Ryoanji Garden as the Epitome of Zen Culture: The Process of Transnational Canon Formation


The stone and sand garden of Ryoanji temple in Kyoto is now usually regarded as the greatest Zen monument, expressing the essence of Zen culture. However, this canonic status was argued only since about the 1930s and initially within a transnational modernist milieu. Mirei Shigemori, a friend of Isamu Noguchi, in Japan and Lorraine Kuck in USA/Hawaii both contributed greatly to push Ryoanji garden into the canonic icon of not only Japanese garden art but also of Zen culture per se. This lecture will examine this process.

Toshio Watanabe is Professor at the University of the Arts London and the Director of the Research Centre for Transnational Art, Identity and Nation (TrAIN). His publications include High Victorian Japonisme (1991, winner of the Prize of the Society for the Study of Japonisme), Japan and Britain: An Aesthetic Dialogue 1850-1930 (1991), and Ruskin in Japan 1890-1940: Nature for art, art for life, (1997, winner of Japan Festival Prize and of Gesner Gold Award). He was President of the Japan Art History Forum (USA), Chair of the Association of Art Historians and member of the Tate Britain Council.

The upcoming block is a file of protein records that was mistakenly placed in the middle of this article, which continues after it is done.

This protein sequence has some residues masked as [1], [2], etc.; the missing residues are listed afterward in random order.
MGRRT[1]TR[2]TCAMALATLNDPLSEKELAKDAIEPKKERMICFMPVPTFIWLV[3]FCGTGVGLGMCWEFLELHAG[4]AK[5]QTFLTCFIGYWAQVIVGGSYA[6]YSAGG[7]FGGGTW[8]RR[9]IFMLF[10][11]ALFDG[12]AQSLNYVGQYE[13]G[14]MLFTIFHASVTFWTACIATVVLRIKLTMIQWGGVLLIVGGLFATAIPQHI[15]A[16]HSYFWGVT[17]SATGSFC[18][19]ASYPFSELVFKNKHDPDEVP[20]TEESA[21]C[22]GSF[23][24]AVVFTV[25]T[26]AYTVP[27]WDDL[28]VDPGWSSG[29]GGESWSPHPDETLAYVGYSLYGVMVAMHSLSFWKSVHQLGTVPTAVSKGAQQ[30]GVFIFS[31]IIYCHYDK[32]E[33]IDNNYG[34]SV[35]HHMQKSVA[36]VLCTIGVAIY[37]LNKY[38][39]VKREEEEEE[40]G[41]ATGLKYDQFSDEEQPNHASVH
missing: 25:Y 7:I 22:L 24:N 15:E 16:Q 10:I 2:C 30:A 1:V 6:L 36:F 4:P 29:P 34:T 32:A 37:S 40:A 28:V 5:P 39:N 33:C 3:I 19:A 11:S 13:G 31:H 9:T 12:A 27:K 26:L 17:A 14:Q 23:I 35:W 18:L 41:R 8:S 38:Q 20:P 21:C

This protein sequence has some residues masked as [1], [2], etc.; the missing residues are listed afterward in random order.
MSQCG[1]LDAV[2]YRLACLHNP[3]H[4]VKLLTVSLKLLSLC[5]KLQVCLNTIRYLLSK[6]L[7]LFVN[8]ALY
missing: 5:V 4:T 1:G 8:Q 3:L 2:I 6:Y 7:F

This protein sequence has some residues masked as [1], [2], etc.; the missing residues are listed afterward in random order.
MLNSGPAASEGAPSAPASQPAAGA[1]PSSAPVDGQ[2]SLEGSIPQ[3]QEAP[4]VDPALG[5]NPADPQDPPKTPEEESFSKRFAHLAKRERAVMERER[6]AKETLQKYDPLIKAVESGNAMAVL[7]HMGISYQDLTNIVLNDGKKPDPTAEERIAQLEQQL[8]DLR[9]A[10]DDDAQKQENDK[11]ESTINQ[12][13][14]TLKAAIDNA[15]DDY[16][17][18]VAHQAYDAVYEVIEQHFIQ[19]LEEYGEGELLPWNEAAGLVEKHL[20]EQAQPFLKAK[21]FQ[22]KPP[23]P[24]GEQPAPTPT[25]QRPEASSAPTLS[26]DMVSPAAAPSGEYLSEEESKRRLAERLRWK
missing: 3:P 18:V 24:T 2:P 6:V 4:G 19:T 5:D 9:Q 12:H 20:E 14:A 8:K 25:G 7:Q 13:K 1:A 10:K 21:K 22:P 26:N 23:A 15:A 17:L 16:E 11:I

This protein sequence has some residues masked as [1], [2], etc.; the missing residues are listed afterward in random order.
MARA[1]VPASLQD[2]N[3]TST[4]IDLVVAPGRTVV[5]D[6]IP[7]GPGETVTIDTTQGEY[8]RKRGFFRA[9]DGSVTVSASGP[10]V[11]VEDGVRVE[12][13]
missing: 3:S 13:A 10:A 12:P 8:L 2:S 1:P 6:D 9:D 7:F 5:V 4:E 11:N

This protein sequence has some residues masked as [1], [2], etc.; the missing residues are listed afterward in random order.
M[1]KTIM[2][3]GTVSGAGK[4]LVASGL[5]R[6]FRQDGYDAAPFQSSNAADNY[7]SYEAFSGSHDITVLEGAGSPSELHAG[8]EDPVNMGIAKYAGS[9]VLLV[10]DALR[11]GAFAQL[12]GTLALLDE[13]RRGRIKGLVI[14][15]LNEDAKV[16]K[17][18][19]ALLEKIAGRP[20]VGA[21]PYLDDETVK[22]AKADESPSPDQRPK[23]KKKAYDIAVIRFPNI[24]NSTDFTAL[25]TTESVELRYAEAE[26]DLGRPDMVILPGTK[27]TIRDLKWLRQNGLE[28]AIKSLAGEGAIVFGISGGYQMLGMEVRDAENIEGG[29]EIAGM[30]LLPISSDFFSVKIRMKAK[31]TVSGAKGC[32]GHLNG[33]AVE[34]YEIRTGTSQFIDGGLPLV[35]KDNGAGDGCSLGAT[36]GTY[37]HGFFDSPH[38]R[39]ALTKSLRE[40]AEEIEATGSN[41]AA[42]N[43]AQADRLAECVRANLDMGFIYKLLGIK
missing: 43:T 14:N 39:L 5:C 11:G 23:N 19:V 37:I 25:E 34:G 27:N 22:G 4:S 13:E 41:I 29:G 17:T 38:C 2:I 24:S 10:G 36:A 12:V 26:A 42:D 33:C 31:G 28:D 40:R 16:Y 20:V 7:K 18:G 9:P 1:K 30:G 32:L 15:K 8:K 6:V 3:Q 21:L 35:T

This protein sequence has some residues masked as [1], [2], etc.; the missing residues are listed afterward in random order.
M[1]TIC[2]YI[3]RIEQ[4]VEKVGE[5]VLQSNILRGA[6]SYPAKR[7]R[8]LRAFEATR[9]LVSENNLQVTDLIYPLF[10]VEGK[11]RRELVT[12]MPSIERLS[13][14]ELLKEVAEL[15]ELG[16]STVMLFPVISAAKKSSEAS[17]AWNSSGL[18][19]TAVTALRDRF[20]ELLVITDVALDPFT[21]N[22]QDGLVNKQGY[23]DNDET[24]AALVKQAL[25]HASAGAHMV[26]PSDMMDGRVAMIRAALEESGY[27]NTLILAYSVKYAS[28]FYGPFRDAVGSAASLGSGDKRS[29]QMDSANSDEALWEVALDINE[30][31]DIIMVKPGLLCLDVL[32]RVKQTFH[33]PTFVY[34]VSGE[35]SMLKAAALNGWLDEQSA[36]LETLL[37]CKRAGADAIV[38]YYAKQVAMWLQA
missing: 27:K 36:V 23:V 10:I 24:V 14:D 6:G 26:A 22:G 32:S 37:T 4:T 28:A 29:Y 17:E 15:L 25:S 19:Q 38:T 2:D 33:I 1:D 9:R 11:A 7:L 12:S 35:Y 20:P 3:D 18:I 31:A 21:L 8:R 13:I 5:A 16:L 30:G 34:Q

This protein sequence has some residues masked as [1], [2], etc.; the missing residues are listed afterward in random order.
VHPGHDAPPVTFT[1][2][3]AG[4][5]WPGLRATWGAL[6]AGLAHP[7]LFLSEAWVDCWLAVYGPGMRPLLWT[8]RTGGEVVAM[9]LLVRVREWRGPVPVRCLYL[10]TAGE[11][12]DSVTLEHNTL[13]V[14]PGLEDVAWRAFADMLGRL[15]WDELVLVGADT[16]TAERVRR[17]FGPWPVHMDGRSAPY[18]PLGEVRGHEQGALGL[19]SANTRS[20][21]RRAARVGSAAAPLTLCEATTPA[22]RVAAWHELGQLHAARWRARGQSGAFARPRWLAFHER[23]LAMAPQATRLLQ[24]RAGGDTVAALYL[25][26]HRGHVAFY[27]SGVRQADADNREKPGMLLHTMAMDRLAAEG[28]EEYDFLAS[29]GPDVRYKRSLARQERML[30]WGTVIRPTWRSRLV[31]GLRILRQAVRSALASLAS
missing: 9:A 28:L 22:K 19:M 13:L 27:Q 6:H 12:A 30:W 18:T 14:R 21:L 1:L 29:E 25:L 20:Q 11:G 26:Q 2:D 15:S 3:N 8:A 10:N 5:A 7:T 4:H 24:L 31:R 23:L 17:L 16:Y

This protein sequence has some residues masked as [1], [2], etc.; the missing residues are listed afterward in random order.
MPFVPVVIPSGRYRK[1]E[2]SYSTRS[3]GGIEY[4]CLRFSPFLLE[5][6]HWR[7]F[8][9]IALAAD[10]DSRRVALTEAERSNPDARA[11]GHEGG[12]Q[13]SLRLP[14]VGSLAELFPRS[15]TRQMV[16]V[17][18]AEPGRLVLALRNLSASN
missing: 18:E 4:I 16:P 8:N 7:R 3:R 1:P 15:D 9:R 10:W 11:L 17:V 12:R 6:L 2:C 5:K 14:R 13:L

Date: 4 December 2012, 17:30
Venue: The Courtauld Institute of Art, Somerset House, Strand, London WC2R 0RN
E-mail: researchforum@courtauld.ac.uk
Web: http://www.courtauld.ac.uk/researchforum/dec04_FrankDavislLecture.shtml
Organiser: The Courtauld Institute of Art

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